Watch A B-52 Destroy Runway Lights While Taxiing Askew During ‘Crabwalk’ At RAF Fairford

B-52 lights


B-52 lights
The B-52 through the crabwalk on Jul. 16, 2023. (Picture: screenshot from Misael Hernandez Ocasio video)

After its show at RIAT (Royal Worldwide Air Tattoo), the B-52 Stratofortress bomber hit 18 runway lights with the outrigger wheel.

As ordinary, one of many highlights of RIAT 2023’s flying show this yr was the U.S. Air Power B-52H Stratofortress bomber. The plane that took half within the flying show on Sunday Jul. 16, 2023, was airframe 61-0029/BD belonging to the 307th Bomb Wing/93rd Bomb Squadron, an Air Reserve Part of the USA Air Power, stationed at Barksdale Air Power Base, Louisiana.

Flying as SURGE 22, the strategic bomber took from runway 27, spent a while in a holding to the east of the airfield then carried out a flypast with tanker KC-135R QID 71 from Mildenhall within the lead and finally returned for an overhead break for a visible touchdown. Essentially the most spectacular a part of the show (most likely reduce brief due to the climate that affected RIAT all through the weekend) got here after touchdown, because the BUFF (Massive Ugly Fats Fellow) taxied down the runway utilizing its peculiar steerable dual-bicycle touchdown gear to face the sturdy crosswinds at RAF Fairford.

Curiously, through the “crabwalk”, the outrigger wheel of the Stratofortress plane hit a few of the runway lights (18).

The video under, taken by our buddy Misael Ocasio Hernandez, exhibits the complete show of the B-52 together with the taxi half. You possibly can clearly see the lights “fall sufferer” to the the outrigger wheel, designed to maintain the wing tanks from skidding on the runway.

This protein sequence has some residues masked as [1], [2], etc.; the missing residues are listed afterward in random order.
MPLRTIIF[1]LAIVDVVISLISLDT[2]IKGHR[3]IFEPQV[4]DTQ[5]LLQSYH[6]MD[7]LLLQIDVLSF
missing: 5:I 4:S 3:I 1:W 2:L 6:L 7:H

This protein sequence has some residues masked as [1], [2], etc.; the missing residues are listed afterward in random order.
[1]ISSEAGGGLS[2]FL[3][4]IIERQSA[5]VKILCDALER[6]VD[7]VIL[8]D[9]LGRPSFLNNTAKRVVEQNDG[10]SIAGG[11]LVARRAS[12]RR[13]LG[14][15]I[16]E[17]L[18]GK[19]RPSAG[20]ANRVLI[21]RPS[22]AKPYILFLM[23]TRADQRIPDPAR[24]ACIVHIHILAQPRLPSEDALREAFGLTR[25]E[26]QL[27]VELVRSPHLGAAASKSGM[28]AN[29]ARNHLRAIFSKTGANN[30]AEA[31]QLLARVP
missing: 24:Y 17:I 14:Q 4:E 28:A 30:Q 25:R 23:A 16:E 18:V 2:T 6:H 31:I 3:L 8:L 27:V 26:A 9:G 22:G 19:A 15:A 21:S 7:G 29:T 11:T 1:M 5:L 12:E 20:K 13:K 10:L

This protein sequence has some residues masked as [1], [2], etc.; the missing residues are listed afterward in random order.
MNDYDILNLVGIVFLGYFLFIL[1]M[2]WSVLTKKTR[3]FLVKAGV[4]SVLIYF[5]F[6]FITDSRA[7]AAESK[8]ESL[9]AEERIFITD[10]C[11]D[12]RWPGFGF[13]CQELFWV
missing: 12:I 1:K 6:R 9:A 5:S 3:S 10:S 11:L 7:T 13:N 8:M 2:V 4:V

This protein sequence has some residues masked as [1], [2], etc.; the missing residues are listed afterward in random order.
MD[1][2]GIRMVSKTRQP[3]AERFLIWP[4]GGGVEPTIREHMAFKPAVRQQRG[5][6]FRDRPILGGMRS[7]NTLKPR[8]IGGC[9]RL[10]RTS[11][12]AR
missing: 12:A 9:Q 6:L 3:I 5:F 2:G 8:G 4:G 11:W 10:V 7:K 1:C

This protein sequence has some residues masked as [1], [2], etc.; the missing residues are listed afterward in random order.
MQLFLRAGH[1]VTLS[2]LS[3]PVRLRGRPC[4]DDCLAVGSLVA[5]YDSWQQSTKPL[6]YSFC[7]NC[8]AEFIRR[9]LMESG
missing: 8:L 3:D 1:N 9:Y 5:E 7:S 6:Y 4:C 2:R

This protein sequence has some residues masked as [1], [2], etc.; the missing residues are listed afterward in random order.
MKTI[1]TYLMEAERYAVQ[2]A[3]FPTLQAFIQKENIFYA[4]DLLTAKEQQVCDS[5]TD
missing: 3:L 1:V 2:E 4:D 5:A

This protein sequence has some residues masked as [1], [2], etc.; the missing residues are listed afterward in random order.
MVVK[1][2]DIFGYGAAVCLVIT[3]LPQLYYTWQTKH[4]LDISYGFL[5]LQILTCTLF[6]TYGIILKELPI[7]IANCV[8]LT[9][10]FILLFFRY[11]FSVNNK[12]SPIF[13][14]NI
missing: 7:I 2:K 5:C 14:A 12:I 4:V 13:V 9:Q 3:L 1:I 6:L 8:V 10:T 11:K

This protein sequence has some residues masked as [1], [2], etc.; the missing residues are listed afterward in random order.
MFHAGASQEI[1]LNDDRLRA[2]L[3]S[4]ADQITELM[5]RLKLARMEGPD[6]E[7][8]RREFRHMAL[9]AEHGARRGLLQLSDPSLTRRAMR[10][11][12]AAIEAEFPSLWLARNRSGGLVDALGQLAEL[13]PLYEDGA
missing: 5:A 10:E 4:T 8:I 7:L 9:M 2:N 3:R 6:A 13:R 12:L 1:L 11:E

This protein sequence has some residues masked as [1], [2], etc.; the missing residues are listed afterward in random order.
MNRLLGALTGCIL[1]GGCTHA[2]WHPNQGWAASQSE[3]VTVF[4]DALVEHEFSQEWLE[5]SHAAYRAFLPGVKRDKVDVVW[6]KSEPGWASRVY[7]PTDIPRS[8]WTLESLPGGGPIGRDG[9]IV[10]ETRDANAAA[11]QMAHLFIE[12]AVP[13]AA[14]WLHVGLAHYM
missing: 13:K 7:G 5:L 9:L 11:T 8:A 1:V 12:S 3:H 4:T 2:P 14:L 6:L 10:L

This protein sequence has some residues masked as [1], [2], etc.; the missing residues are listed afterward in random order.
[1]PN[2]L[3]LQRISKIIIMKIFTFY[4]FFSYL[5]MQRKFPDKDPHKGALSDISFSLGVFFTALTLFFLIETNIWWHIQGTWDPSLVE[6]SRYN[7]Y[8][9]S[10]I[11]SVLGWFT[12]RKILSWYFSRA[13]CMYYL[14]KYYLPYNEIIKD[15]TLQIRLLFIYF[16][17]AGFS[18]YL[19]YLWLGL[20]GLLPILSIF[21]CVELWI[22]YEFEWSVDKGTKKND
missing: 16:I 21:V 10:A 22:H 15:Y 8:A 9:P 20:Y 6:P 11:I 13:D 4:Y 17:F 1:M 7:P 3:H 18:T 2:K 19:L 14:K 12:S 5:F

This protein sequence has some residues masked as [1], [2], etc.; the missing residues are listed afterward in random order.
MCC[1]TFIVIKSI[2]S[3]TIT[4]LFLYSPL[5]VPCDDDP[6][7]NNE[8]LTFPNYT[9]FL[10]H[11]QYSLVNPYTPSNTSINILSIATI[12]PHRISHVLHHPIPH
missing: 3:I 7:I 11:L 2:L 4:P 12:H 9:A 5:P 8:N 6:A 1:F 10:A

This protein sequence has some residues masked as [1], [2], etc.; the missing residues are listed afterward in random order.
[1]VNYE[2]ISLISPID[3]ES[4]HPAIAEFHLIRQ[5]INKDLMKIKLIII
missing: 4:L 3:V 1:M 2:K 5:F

Right here’s an outline of the attribute swiveling touchdown gear of the B-52 from a previous article:

The truth is, the U.S. Air Power iconic B-52 bomber was designed in such a means the touchdown gear might be set as much as 20 levels left to proper of centerline for each takeoff and touchdown.

As defined by NASA (that has been a BUFF operator) on its web site, “the touchdown gear of the B-52 is of the identical bicycle association as employed on the B-47 however has 4 two-wheel bogies as a substitute of the 2 bogies used on the sooner plane. As in contrast with their location on the B-47, the outrigger wheels are positioned a lot nearer the wingtip on the B-52. An attention-grabbing function of the B-52 touchdown gear enormously eases the issues posed by crosswind landings. Each the entrance and rear bogies might be set at angles of as a lot as 20° to both facet of the straight-ahead place. In a crosswind touchdown, consequently, the plane might be headed straight into the wind whereas rolling down a runway not aligned with the wind.”

The rationale for this peculiar function is primarily because of the construction of the airframe that incorporates a very long and relatively slender fuselage with an enormous tail and large excessive wings that bear the load of the plane. As a consequence of such design, the plane is sluggish to react to pilot inputs on the flight management surfaces, particularly at low altitude and velocity. Furthermore, the wings are so giant that the everyday strategy in crosswind [that is normally flown applying a Wind Correction Angle (WCA), hence “crabbing” the plane to align nose and tail with the wind direction to counter the drifting effect of side winds and “de-crab” once the main landing gear touches the ground (or shortly before)], is solely not potential.

David Cenciotti is a journalist primarily based in Rome, Italy. He’s the Founder and Editor of “The Aviationist”, one of many world’s most well-known and skim navy aviation blogs. Since 1996, he has written for main worldwide magazines, together with Air Forces Month-to-month, Fight Plane, and plenty of others, masking aviation, protection, battle, trade, intelligence, crime and cyberwar. He has reported from the U.S., Europe, Australia and Syria, and flown a number of fight planes with completely different air forces. He’s a former 2nd Lt. of the Italian Air Power, a non-public pilot and a graduate in Pc Engineering. He has written 5 books and contributed to many extra ones.


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